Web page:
5. The method of claim 4 further comprising excluding at least one data sample from the data set by clearing the inplay bit associated with the excluded data sample prior to the computing step.

6. The method of claim 1 wherein the computing step further comprises tracking a next-highest value of the rank order.

7. The method of claim 6 wherein the tracking step comprises: determining if all of the data samples remaining in consideration are equal to each other; if all of the data samples remaining in consideration are equal to each other, maintaining a current next-highest value for the active bit; if all of the data samples remaining in consideration are not equal to each other, then maintaining the current next-highest value for the active bit if the output for the active bit is the second value, and otherwise resetting the current next-highest value to correspond to the outputs of the prior iterations of the computing step for each of the prior active bits with the second value as the next highest value.

8. The method of claim 1 wherein the computing step further comprises tracking a next-lowest value of the rank order.

9. The method of claim 8 wherein the tracking step comprises: determining if all of the data samples remaining in consideration are equal to each other; if all of the data samples remaining in consideration are equal to each other, maintaining a current next-lowest value for the active bit; if all of the data samples remaining in consideration are not equal to each other, then maintaining the current next-lowest value for the active bit if the value of the output bit is the first value, and otherwise resetting the current next-lowest value to correspond to the outputs of the prior iterations of the computing step for each of the prior bits with the first value as the next lowest value.

10. The method of claim 1 further comprising interpolating a value of the least significant bit of the output value prior to the outputting step.

11. The method of claim 10 further comprising, prior to the interpolating, adjusting a quantization level of the least significant bit.

12. The method of claim 11 wherein the quantization level is adjusted to match a level of noise in the set of data samples.

13. The method of claim 10 wherein the interpolating comprises scaling the output value as a function of the relative position of the desired rank within the final run of identical values.

14. The method of claim 1 further comprising maintaining a cumulative sum of the active bits of data samples that are below the desired rank.

15. The method of claim 14 wherein the maintaining comprises tracking data samples having values that are less than the value of the desired rank.

16. The method of claim 14 wherein the maintaining comprises setting a flag associated a particular data sample if the particular data sample is found in the iterative processing step to be below the desired rank.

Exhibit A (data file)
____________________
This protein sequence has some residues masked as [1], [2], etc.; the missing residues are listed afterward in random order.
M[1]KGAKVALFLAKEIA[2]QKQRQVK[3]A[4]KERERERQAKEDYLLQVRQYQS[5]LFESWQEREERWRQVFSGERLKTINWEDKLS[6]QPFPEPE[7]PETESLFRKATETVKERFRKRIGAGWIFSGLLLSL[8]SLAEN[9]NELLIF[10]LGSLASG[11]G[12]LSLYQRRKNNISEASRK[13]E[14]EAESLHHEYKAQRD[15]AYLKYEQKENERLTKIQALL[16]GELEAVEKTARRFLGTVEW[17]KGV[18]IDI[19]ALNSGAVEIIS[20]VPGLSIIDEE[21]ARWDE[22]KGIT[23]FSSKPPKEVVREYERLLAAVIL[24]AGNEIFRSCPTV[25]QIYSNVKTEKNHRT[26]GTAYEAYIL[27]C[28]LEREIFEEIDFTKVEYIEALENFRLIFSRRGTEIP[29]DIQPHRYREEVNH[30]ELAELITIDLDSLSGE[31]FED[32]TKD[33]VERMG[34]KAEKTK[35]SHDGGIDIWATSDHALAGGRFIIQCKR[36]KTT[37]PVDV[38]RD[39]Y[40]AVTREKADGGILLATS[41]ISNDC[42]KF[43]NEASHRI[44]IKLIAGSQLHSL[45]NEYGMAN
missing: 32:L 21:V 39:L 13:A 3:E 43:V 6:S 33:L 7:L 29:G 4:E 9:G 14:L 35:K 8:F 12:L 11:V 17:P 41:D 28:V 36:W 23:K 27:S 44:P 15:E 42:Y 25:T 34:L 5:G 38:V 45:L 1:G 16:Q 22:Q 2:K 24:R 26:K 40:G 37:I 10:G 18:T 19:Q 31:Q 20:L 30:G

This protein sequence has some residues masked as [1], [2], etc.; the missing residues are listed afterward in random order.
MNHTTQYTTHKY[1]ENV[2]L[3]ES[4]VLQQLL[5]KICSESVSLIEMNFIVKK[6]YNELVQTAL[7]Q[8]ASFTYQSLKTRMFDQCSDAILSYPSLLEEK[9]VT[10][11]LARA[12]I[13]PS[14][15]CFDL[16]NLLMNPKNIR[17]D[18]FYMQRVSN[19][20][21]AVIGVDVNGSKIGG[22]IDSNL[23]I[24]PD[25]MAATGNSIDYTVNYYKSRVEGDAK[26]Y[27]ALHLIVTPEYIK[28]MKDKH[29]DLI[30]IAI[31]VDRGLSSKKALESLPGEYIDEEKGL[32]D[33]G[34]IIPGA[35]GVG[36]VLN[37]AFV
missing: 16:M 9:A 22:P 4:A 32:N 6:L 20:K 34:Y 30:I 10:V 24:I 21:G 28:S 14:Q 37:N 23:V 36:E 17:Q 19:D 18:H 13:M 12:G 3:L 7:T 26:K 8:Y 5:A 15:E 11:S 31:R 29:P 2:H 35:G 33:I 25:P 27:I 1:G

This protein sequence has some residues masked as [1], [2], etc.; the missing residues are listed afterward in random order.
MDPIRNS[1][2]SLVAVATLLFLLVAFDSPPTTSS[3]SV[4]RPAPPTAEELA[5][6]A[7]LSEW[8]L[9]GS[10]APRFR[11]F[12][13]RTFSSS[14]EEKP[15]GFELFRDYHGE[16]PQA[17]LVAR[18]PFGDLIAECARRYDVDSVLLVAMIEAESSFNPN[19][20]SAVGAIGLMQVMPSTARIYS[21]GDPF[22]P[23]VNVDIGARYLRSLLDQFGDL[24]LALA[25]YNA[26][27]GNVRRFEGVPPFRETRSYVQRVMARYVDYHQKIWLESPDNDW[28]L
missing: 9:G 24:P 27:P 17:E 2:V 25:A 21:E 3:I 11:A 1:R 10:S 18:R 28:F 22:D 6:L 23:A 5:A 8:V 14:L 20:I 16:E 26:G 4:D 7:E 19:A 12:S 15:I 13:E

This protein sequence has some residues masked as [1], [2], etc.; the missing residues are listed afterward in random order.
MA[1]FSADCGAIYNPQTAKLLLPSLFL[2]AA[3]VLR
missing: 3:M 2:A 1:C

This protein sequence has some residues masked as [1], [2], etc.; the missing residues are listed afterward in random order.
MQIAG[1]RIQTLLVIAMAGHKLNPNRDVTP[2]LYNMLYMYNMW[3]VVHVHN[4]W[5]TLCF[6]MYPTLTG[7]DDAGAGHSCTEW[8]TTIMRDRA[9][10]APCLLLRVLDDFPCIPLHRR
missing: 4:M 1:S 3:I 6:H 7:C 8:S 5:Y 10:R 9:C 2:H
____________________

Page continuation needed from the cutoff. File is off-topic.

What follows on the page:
17. The method of claim 1 further comprising, for each iteration of the computing step, maintaining a cumulative sum of the active bits for those data samples that are beyond the desired rank.

18. The method of claim 17 wherein the maintaining comprises multiplying the cumulative sum from the previous iteration by two and adding the number of data samples that are below the desired rank and that have an active bit equal to the second value.

19. The method of claim 17 wherein the maintaining further comprises, when the output for the active bit is the second value, additionally adding to the cumulative sum the value of the output bits from the prior iterations multiplied by two times the number of in play data values having active bits equal to the first value.

20. A computational system to find an output value of a desired rank in a set of data samples, wherein each of the data values comprises a set of digital bits each having either a first value or a second value, the system comprising: an output interface; and data processing circuitry configured to receive the set of data samples, to compute the output value to include one output bit from each active bit in the set of digital bits, and to provide the output value from the output bits provided for each active bit via the output interface, wherein the computing for each of the active bits comprises: determining a count of the number of data samples that remain in play and that have the active bit equal to the first value; if the count is not less than the desired rank, providing the first value as the output bit for the active bit and treating each of the data samples having the active bit equal to the second value as no longer in play; and if the count is less than or equal to the desired rank order, providing the second value as the output for the active bit, treating each of the data samples having the active bit equal to the first value as no longer in play, and adjusting the desired rank to account for the data samples that are no longer in play.